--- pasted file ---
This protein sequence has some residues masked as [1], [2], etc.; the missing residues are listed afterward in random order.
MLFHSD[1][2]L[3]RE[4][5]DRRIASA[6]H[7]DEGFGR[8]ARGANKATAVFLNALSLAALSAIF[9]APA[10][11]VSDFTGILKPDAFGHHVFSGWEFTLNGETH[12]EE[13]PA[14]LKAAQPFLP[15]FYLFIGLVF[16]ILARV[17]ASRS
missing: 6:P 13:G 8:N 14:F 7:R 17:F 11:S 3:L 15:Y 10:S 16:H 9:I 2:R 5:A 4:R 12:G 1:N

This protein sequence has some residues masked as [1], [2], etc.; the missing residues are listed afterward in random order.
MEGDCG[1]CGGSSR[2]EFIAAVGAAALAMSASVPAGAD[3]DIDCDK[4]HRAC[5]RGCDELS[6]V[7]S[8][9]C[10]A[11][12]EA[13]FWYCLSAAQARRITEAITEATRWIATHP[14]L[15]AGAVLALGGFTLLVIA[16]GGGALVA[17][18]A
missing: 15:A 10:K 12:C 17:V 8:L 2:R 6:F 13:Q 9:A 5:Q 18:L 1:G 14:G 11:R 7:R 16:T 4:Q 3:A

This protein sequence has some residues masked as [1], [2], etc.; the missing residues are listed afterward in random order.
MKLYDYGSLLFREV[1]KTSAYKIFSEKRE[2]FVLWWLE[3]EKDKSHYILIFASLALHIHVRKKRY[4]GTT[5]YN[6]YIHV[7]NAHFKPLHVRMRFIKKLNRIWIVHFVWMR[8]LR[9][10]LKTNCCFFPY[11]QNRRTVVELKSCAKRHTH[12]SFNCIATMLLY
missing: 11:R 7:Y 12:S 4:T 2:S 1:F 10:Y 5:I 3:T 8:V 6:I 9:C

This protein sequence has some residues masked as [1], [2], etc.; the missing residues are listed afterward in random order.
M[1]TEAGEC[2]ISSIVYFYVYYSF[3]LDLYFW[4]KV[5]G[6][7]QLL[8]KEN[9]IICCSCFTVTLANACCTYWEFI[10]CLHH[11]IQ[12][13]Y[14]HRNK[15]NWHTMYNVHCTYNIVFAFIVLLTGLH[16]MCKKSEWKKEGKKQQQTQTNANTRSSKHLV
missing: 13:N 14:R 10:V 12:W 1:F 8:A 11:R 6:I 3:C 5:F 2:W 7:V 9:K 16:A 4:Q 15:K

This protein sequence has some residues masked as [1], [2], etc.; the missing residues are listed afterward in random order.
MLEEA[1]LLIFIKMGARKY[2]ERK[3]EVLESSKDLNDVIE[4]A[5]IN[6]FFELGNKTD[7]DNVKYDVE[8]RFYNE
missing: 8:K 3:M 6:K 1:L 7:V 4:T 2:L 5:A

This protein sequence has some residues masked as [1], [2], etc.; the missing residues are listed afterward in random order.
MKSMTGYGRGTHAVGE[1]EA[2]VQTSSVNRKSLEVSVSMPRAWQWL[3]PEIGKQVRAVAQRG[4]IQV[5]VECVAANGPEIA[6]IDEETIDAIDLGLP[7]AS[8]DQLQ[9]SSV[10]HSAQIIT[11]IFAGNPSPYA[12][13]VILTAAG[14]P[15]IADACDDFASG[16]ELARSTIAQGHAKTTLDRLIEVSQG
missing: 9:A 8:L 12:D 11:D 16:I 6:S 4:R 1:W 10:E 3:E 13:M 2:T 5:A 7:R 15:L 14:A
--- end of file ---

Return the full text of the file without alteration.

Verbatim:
This protein sequence has some residues masked as [1], [2], etc.; the missing residues are listed afterward in random order.
MLFHSD[1][2]L[3]RE[4][5]DRRIASA[6]H[7]DEGFGR[8]ARGANKATAVFLNALSLAALSAIF[9]APA[10][11]VSDFTGILKPDAFGHHVFSGWEFTLNGETH[12]EE[13]PA[14]LKAAQPFLP[15]FYLFIGLVF[16]ILARV[17]ASRS
missing: 6:P 13:G 8:N 14:F 7:R 17:F 11:S 3:L 15:Y 10:S 16:H 9:I 2:R 5:A 4:R 12:G 1:N

This protein sequence has some residues masked as [1], [2], etc.; the missing residues are listed afterward in random order.
MEGDCG[1]CGGSSR[2]EFIAAVGAAALAMSASVPAGAD[3]DIDCDK[4]HRAC[5]RGCDELS[6]V[7]S[8][9]C[10]A[11][12]EA[13]FWYCLSAAQARRITEAITEATRWIATHP[14]L[15]AGAVLALGGFTLLVIA[16]GGGALVA[17][18]A
missing: 15:A 10:K 12:C 17:V 8:L 2:R 6:F 13:Q 9:A 5:Q 18:L 1:G 14:G 11:R 7:R 16:T 4:Q 3:A

This protein sequence has some residues masked as [1], [2], etc.; the missing residues are listed afterward in random order.
MKLYDYGSLLFREV[1]KTSAYKIFSEKRE[2]FVLWWLE[3]EKDKSHYILIFASLALHIHVRKKRY[4]GTT[5]YN[6]YIHV[7]NAHFKPLHVRMRFIKKLNRIWIVHFVWMR[8]LR[9][10]LKTNCCFFPY[11]QNRRTVVELKSCAKRHTH[12]SFNCIATMLLY
missing: 11:R 7:Y 12:S 4:T 2:S 1:F 10:Y 5:I 3:T 8:V 6:I 9:C

This protein sequence has some residues masked as [1], [2], etc.; the missing residues are listed afterward in random order.
M[1]TEAGEC[2]ISSIVYFYVYYSF[3]LDLYFW[4]KV[5]G[6][7]QLL[8]KEN[9]IICCSCFTVTLANACCTYWEFI[10]CLHH[11]IQ[12][13]Y[14]HRNK[15]NWHTMYNVHCTYNIVFAFIVLLTGLH[16]MCKKSEWKKEGKKQQQTQTNANTRSSKHLV
missing: 13:N 14:R 10:V 12:W 1:F 8:A 11:R 6:I 3:C 5:F 2:W 7:V 9:K 16:A 4:Q 15:K

This protein sequence has some residues masked as [1], [2], etc.; the missing residues are listed afterward in random order.
MLEEA[1]LLIFIKMGARKY[2]ERK[3]EVLESSKDLNDVIE[4]A[5]IN[6]FFELGNKTD[7]DNVKYDVE[8]RFYNE
missing: 8:K 3:M 6:K 1:L 7:V 4:T 2:L 5:A

This protein sequence has some residues masked as [1], [2], etc.; the missing residues are listed afterward in random order.
MKSMTGYGRGTHAVGE[1]EA[2]VQTSSVNRKSLEVSVSMPRAWQWL[3]PEIGKQVRAVAQRG[4]IQV[5]VECVAANGPEIA[6]IDEETIDAIDLGLP[7]AS[8]DQLQ[9]SSV[10]HSAQIIT[11]IFAGNPSPYA[12][13]VILTAAG[14]P[15]IADACDDFASG[16]ELARSTIAQGHAKTTLDRLIEVSQG
missing: 9:A 8:L 12:D 11:D 16:I 6:S 4:R 1:W 10:E 3:E 13:M 2:T 5:A 7:R 15:L 14:A